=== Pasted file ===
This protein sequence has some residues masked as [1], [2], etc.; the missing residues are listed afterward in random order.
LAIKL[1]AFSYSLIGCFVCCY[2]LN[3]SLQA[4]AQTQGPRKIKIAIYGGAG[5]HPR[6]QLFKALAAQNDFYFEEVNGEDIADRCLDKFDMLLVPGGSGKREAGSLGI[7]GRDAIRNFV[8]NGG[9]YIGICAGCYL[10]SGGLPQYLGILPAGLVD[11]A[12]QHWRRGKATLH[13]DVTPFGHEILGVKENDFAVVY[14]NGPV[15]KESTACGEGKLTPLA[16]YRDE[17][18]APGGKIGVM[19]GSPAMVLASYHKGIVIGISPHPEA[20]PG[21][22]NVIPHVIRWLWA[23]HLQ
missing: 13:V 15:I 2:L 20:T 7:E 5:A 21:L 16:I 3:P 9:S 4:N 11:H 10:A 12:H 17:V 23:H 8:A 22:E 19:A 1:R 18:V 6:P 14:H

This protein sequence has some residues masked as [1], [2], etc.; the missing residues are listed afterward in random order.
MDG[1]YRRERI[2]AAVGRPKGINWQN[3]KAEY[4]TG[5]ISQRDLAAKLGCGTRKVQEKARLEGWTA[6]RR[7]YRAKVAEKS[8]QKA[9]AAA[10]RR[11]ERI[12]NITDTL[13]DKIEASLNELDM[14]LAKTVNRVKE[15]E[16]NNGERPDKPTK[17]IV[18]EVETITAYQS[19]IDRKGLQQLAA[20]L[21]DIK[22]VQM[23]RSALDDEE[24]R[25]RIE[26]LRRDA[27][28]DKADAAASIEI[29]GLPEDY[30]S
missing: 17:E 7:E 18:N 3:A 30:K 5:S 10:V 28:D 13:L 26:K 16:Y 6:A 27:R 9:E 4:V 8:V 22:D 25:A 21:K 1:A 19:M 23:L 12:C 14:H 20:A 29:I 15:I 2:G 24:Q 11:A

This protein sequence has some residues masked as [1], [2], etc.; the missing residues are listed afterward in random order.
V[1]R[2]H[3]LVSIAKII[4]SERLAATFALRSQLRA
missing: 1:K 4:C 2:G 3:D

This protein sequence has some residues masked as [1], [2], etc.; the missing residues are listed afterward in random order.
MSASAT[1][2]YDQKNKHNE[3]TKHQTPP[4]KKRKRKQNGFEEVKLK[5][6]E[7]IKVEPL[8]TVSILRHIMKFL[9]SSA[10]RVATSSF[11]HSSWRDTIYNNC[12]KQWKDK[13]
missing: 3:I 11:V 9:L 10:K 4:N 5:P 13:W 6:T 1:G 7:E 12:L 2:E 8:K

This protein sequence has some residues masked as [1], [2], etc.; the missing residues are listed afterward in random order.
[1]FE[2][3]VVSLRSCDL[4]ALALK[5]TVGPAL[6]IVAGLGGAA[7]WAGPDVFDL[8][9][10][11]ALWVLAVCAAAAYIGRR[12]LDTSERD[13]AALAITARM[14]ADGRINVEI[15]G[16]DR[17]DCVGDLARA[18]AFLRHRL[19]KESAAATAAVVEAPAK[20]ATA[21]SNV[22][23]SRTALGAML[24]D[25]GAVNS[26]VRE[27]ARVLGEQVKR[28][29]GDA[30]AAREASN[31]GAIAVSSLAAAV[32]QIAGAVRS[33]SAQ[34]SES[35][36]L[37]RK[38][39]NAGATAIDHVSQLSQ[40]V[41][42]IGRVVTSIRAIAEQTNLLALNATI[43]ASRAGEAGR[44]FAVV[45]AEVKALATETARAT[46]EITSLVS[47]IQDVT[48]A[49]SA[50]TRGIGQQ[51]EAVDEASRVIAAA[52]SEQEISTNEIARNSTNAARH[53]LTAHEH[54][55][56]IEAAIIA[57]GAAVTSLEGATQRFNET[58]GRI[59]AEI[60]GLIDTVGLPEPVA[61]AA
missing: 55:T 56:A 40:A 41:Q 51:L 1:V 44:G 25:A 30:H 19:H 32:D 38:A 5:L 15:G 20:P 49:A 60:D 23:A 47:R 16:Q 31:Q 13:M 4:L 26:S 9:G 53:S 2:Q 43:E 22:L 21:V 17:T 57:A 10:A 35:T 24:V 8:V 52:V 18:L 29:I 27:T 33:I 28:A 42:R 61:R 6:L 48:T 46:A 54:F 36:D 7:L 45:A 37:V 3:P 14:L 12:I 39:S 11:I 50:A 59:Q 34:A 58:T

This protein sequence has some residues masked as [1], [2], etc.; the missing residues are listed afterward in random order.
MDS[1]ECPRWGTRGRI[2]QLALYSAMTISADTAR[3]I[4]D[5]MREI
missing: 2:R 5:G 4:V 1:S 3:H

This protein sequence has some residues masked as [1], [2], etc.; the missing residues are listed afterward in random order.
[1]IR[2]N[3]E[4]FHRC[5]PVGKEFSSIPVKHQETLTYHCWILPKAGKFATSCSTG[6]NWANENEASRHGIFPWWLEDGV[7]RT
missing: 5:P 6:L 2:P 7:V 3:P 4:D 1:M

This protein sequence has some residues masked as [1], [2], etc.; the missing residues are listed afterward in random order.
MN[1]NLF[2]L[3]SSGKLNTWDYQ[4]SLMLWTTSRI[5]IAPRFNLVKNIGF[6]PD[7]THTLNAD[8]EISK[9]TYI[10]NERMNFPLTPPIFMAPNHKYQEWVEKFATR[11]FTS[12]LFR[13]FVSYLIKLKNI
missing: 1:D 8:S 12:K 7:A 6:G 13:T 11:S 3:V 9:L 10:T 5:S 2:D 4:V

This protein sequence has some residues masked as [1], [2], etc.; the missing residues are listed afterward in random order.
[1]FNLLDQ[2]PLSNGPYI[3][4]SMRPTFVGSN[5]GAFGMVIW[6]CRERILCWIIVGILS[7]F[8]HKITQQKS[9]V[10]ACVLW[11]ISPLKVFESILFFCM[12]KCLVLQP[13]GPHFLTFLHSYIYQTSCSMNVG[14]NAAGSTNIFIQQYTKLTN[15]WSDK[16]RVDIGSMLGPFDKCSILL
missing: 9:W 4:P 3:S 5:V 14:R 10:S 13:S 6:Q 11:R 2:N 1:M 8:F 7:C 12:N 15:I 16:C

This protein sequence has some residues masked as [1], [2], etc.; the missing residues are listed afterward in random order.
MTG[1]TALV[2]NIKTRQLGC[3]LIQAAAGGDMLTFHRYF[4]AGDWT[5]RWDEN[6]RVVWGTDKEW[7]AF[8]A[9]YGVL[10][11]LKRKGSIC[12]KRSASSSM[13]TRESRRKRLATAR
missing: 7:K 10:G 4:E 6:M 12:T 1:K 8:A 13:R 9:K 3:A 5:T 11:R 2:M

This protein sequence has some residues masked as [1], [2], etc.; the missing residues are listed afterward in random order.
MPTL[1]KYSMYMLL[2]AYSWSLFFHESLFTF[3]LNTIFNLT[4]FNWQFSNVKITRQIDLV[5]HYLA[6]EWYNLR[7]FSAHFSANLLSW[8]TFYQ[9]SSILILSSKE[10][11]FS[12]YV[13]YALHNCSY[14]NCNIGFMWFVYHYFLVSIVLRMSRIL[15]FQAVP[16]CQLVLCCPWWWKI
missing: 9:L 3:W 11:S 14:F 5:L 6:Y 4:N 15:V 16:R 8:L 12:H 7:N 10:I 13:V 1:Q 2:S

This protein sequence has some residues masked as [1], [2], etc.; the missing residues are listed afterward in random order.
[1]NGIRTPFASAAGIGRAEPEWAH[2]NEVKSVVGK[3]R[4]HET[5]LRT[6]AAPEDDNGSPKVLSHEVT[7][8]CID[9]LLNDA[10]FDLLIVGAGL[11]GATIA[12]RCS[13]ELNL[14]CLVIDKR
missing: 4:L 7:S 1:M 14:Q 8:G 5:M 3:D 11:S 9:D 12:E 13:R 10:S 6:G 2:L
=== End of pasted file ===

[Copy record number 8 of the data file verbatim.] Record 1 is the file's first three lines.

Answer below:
This protein sequence has some residues masked as [1], [2], etc.; the missing residues are listed afterward in random order.
MN[1]NLF[2]L[3]SSGKLNTWDYQ[4]SLMLWTTSRI[5]IAPRFNLVKNIGF[6]PD[7]THTLNAD[8]EISK[9]TYI[10]NERMNFPLTPPIFMAPNHKYQEWVEKFATR[11]FTS[12]LFR[13]FVSYLIKLKNI
missing: 1:D 8:S 12:K 7:A 6:G 13:T 11:S 3:V 9:L 10:T 5:S 2:D 4:V